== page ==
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Sure Fit shifts into expansion mode

Carole Sloan, Staff Staff -- Home Textiles Today, September 9, 2002

In its drive to double its business within two years, Sure Fit is expanding its distribution channels, product mix and marketing efforts.

Known previously as a ready-made slipcover company in a product category that had achieved a commodity image, Sure Fit has managed to recreate the product in the eyes of consumers through its marketing and direct sales efforts.

Retailers had previously abandoned the category largely because of fit issues that saw the return rate soar to 20 percent in direct sales and 10 percent to 15 percent at retail.

"We elected to move more to a marketing approach rather than a sales approach," explained Bert Shlensky, president. It has worked so well, he added, "that we are shifting to be a real marketing organization; we're ready to push the envelope."

"We're emphasizing the Sure Fit name rather than others in our brand campaign. We're now 70 percent Sure Fit in branding vs. virtually nothing two years ago. We're downplaying the Fieldcrest and Cannon names, but we're talking with Pillowtex about launching a Royal Velvet program."

Sure Fit, until 1997, was owned by Pillowtex, and that year management, led by Shlensky, bought the company.

The efforts to date are reflected in sales that were $120 million in 2001, are expected to hit $180 million this year and are projected to leap to $220 million next year, Shlensky reported. Growth will be split fairly evenly between the firm's catalog/website Slipcovers by Mail and via retail.

The company's retail distribution is expanding. Last month, largely as the result of the year-old "Sure Fit Store" in Macy's East Herald Square flagship here, similar departments were opened in Macy's West stores. The program also was rolled out at Sears, Shlensky said.

Typical of the success stories at retail, Shlensky said, is that of Linens 'n Things. The specialty chain had been merchandising Sure Fit's slipcovers, but in August a revised and expanded 28-foot section was launched with 40 patterns — a 25 percent increase in both space and patterns. "In just this short time, the sales results are significantly more than 25 percent," he reported.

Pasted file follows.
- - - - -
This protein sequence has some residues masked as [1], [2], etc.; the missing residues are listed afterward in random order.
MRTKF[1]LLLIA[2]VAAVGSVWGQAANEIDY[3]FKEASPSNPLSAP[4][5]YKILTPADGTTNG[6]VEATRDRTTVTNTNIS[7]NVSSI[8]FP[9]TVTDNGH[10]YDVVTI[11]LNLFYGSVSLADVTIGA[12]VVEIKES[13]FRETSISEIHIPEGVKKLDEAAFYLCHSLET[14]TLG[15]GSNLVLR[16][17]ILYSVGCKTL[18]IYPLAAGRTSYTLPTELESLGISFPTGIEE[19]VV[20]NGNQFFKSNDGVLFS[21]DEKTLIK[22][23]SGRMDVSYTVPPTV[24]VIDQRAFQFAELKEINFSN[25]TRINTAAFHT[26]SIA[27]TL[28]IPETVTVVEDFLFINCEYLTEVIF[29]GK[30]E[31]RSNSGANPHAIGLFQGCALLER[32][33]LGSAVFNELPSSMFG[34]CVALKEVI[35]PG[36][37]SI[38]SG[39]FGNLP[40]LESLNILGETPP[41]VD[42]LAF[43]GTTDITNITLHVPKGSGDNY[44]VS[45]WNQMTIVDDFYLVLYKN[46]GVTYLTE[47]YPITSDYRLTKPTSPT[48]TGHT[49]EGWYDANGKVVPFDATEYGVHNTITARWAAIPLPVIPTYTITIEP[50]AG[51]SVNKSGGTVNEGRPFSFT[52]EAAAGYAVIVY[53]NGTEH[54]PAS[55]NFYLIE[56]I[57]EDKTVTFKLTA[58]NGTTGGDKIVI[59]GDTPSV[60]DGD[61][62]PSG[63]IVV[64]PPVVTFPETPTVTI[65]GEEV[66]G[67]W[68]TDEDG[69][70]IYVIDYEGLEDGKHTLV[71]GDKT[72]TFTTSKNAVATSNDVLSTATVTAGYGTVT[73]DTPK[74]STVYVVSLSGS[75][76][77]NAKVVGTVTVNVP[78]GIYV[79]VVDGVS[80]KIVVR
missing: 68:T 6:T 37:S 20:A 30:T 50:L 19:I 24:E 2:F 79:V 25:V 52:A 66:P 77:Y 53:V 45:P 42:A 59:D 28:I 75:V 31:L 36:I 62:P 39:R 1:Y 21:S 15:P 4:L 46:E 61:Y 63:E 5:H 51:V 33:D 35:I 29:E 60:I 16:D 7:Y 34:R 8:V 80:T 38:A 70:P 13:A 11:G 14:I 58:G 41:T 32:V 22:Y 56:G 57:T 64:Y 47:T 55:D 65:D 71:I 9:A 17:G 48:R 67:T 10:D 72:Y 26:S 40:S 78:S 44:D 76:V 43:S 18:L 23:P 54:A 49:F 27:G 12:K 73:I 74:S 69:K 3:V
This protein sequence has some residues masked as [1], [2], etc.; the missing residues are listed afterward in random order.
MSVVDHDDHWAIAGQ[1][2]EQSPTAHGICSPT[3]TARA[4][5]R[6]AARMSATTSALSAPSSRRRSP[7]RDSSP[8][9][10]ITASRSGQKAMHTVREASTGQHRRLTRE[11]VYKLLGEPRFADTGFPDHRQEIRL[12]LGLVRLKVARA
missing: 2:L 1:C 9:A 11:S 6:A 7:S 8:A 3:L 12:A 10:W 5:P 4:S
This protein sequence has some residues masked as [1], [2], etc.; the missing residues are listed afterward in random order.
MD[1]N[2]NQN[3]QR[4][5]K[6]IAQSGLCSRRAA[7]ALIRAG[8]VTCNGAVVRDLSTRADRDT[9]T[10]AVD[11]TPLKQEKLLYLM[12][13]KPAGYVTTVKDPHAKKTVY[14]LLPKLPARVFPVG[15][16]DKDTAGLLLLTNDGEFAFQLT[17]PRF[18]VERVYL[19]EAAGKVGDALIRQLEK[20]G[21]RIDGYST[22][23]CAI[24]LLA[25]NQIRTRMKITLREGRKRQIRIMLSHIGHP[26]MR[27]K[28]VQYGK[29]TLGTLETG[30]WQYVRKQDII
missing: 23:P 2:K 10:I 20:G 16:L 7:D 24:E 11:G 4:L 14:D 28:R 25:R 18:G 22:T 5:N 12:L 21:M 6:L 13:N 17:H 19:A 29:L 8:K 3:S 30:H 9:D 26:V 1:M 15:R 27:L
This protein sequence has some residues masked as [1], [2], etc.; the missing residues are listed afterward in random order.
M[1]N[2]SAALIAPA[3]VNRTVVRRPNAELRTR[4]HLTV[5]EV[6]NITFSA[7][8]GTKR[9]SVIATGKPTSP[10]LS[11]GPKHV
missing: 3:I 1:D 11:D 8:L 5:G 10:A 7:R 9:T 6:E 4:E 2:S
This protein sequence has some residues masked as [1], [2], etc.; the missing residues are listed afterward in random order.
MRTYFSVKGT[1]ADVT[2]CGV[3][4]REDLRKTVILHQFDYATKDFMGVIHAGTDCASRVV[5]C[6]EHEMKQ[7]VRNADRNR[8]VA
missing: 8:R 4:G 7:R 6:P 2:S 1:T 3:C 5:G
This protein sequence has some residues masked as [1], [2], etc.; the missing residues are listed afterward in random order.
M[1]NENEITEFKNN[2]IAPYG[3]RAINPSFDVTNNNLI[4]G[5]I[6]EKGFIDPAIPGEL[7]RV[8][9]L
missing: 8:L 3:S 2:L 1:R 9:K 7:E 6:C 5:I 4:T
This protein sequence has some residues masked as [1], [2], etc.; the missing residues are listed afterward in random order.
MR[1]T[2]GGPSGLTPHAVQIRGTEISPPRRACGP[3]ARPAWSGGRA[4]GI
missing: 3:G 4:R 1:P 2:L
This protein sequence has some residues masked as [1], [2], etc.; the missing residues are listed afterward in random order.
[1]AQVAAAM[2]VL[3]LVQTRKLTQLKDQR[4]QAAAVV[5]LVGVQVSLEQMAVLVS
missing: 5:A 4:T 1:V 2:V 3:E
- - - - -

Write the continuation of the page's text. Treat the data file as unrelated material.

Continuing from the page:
Looking around at the retail landscape, Shlensky pointed to Brylane and Direct Marketing Services Inc. as two key players in this business. Next on the radar screen is the home improvement channel.

The product mix has expanded beyond the basic sofa and chair covers with wing chairs, dining chairs and decorative pillows important growth categories, Shlensky remarked. Dining chair covers have grown to a $15 million business, pillows to $15 million, and wing chairs have a $35 million to $40 million potential, he noted.

Marketing is the key element to the company's future, Shlensky explained. "We see Sure Fit as a brand. We relate it to brands like Yankee Candle, Coach and Aerobed in the way we approach the product, consumers and the market," Shlensky stated. "We're building our direct marketing business as the path to building the brand."

Indeed, relationships with consumers is a key point. Focus groups are used to help determine customers' want and needs as well as trends in color and fabric. "And the Slipcovers by Mail catalog is the best thing we do," Shlensky emphasized.

While he declined to separate the company's catalog vs. retail ratios, he projected that the growing retail business would hit about $150 million of the projected $220 million total for '03. Overall, he said, "I'm more confident than ever that this can be a billion-dollar business."

To achieve that the marketing efforts are being strengthened with a $20 million budget for direct marketing and national advertising, and $10 million for retail co-op advertising and marketing support.

A new twist in its advertising efforts will come in October with the launch of a new home magazine —Budget Living. Sure Fit will have a 16-page catalog insert in the launch issue and will sell subscriptions to Budget Living as well as Better Homes & Gardens on its Website.

Later this month, a winner will be named for the eighth annual Ugly Couch contest, an event that produces some awesome examples of ugly.

Next year, Shlensky said, "we'll have the whole brand structure in place. Direct mail is being positioned to leverage retail. And we'll help out customers to build business, both via our catalog and for our retailer customers." The website, he said, brings 30,000 users a day on a regular basis. When there is an e-mail campaign it soars to 100,000 to 150,000 users a day. "They're looking for information, decorating advice, retail stores."

Looking at style strengths, Shlensky said, "Denim is going nuts; we're adding a dark denim. Our micro faux suede, hobnail chenille and Thai silk looks also are strong."

From a production perspective, Sure Fit is "steadily moving our business to the Orient. We're already importing fabric." About 20 percent to 25 percent of the product now is sourced offshore.

But Shlensky emphasized, "We're not doing this just for price or fabric. It's quality and service." As an example, he pointed to a product that was $24.99 here; and when it is produced in China with the same specs it became a $19.99 product, "offering us the opportunity for a better marketing program."

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